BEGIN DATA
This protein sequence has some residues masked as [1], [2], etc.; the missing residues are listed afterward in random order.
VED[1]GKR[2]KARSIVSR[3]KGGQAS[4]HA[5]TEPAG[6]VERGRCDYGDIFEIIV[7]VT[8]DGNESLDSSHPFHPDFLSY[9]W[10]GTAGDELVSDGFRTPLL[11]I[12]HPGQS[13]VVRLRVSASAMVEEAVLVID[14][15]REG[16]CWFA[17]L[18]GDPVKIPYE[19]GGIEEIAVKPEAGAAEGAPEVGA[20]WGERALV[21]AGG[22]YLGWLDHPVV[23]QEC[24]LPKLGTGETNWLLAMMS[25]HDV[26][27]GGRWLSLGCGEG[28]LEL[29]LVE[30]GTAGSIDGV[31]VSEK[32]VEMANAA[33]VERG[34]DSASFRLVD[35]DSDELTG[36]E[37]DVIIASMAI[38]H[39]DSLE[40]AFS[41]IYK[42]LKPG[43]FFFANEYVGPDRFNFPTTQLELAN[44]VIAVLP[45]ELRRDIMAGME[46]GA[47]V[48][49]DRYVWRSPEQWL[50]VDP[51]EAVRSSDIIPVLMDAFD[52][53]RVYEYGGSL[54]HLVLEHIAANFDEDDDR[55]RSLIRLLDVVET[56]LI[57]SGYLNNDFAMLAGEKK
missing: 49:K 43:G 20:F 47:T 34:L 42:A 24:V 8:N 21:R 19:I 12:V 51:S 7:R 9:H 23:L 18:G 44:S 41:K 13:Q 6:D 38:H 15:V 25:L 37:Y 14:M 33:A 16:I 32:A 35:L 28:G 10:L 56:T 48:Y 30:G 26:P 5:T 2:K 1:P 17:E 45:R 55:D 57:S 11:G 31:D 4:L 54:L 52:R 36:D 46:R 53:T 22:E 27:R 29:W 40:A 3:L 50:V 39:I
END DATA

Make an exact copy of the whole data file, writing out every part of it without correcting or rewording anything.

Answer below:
This protein sequence has some residues masked as [1], [2], etc.; the missing residues are listed afterward in random order.
VED[1]GKR[2]KARSIVSR[3]KGGQAS[4]HA[5]TEPAG[6]VERGRCDYGDIFEIIV[7]VT[8]DGNESLDSSHPFHPDFLSY[9]W[10]GTAGDELVSDGFRTPLL[11]I[12]HPGQS[13]VVRLRVSASAMVEEAVLVID[14][15]REG[16]CWFA[17]L[18]GDPVKIPYE[19]GGIEEIAVKPEAGAAEGAPEVGA[20]WGERALV[21]AGG[22]YLGWLDHPVV[23]QEC[24]LPKLGTGETNWLLAMMS[25]HDV[26][27]GGRWLSLGCGEG[28]LEL[29]LVE[30]GTAGSIDGV[31]VSEK[32]VEMANAA[33]VERG[34]DSASFRLVD[35]DSDELTG[36]E[37]DVIIASMAI[38]H[39]DSLE[40]AFS[41]IYK[42]LKPG[43]FFFANEYVGPDRFNFPTTQLELAN[44]VIAVLP[45]ELRRDIMAGME[46]GA[47]V[48][49]DRYVWRSPEQWL[50]VDP[51]EAVRSSDIIPVLMDAFD[52][53]RVYEYGGSL[54]HLVLEHIAANFDEDDDR[55]RSLIRLLDVVET[56]LI[57]SGYLNNDFAMLAGEKK
missing: 49:K 43:G 20:F 47:T 34:L 42:A 24:V 8:N 21:R 19:I 12:V 51:S 7:R 9:H 23:L 18:G 44:S 41:K 13:Q 6:D 38:H 15:V 25:L 37:Y 14:M 33:A 16:I 32:A 35:L 28:G 10:L 56:T 48:Y 30:G 26:P 5:T 2:K 1:P 17:E 45:R 55:D 57:S 11:G 31:D 4:L 54:L 52:R 36:D 46:R 53:T 22:E 27:R 29:W 40:A 3:L 50:V 39:I